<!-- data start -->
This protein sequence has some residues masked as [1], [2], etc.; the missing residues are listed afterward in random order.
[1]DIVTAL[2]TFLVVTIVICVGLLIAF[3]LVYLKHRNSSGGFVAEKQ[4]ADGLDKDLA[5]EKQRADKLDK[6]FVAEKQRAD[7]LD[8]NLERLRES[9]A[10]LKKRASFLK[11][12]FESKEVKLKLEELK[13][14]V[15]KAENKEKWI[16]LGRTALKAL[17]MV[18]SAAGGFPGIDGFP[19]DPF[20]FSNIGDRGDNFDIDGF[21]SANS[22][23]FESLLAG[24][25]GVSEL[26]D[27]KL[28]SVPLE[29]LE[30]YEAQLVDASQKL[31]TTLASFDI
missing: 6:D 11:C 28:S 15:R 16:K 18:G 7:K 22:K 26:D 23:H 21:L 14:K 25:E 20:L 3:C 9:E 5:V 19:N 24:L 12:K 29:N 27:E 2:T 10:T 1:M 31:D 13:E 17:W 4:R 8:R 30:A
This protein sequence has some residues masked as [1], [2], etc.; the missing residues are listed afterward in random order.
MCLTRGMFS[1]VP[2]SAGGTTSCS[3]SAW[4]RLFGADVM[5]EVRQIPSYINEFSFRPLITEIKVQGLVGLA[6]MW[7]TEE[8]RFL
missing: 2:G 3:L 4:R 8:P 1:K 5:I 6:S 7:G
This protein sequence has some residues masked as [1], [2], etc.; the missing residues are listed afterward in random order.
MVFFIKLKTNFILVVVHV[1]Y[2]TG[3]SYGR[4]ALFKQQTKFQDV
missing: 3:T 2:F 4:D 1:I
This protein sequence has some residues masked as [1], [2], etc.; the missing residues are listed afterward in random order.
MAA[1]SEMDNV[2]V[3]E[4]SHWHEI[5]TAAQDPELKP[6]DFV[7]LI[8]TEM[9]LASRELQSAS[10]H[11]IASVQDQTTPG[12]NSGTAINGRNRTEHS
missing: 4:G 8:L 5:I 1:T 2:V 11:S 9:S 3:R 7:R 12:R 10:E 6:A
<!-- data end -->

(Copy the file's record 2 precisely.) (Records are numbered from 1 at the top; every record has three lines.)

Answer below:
This protein sequence has some residues masked as [1], [2], etc.; the missing residues are listed afterward in random order.
MCLTRGMFS[1]VP[2]SAGGTTSCS[3]SAW[4]RLFGADVM[5]EVRQIPSYINEFSFRPLITEIKVQGLVGLA[6]MW[7]TEE[8]RFL
missing: 2:G 3:L 4:R 8:P 1:K 5:I 6:S 7:G